In this case, ‘they’ includes most boxing observers, who were counting on Dulorme to pass his most difficult test to date. The fact that he did not, coupled with the fact that Abregú passed his own test with flying colors after scoring two knockdowns en route to a shocking seventh round stoppage, put the welterweight region of the boxing world on notice: “El Potro” (Spanish for "The Colt") was merely beginning to trot his way to a title bout and beyond.
His next step was a big fight in his homeland, which he got it in the co-main event in Sergio Martinez’s triumphant homecoming in April of 2013, where he defeated once-beaten Canadian contender Antonin Decarie.
And then, the phone began to not ring. Again.
“I am a big welterweight,” says Abregú, exploring the possible reasons behind his recent inactivity. “When I fight with other welterweights I am the bigger one. I make an effort but I always make weight. I am not going to say it’s easy for me, because it’s not so. But I am always fine come fight time. This is the category that has the most talent and this is where we want to be."
But one can only wait so much. Tired of waiting for a top welterweight to take his challenge, Abregu took his act even closer to home, taking on previously unbeaten Jean Carlos Prada of Venezuela to end a one-year ring hiatus in front of 10,000 paying customers in Salta (something unheard of in any other part of Latin America, where half-empty small arenas are routinely seen in televised fights). He hit the canvas once before scoring an eight-round stoppage to cap a 7-0 streak since his defeat at the hands of Bradley—with two unbeaten and one once-beaten fighters among his victims.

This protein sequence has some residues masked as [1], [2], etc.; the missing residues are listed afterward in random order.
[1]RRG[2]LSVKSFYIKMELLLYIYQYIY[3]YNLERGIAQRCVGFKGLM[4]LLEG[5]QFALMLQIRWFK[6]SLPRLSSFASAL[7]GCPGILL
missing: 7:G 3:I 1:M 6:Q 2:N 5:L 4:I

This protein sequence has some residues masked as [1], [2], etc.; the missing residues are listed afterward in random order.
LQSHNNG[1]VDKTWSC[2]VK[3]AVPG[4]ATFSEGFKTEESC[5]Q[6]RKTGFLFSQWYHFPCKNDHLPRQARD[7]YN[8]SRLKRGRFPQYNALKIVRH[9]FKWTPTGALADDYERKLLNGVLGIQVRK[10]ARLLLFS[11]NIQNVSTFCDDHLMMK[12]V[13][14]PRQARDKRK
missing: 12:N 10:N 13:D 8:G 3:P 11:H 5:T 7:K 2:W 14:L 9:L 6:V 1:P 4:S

And in his eternally positive spirit, Abregú counts the Bradley fight as a moral victory that outshines the gloom of his first defeat.
“Bradley beat me in the same year in which he beat Pacquiao and Marquez, so that put me in the conversation,” says Abregú. “But even so, what I want most is a rematch. If I had to fight Bradley again, I’d even do it for free. If I ever win that (rematch), things would change for me.”
Strong words for a fighter that has not been known for making changes in his career. He has had the same trainer, Nestor Jaime, and manager since his earliest days, and he counts this as one of his strongest virtues.
“My team has always cared for me. We all work seriously on my team,” says Abregú. “But because we were far [from the center of attention in Buenos Aires] we had to work harder. We weren’t as lucky as the other champions. They had all the support, but we always had it tough.
Still, a change in his leaky defense—his most glaring fault in an otherwise solid, bread-and-butter style—could be a welcome addition to his game. But it’s hard to argue with the results so far.
Of course, his terrific confidence took a while to build up. Earlier on in his career, Abregú turned down a challenge or two, claiming that he was offered fights against the likes of Vernon Forrest and Andre Berto as early as 2009, which he rejected for not being ready at that moment. But those years are long gone, and he now feels himself on the other side of the predicament: now, it is the rest of the pool of fighters in his weight class the ones who are not ready for him.
“If we were ready for Pacquiao, I doubt that we are not ready for any surprises,” says Abregú, to illustrate his point. “We were going to take the fight with Pacquiao convinced that we could beat him. Or anyone else, for that matter.”
And if that fight ever happens, we can always be sure that Abregú will once again be fighting it on foreign turf. That would probably suit him just fine.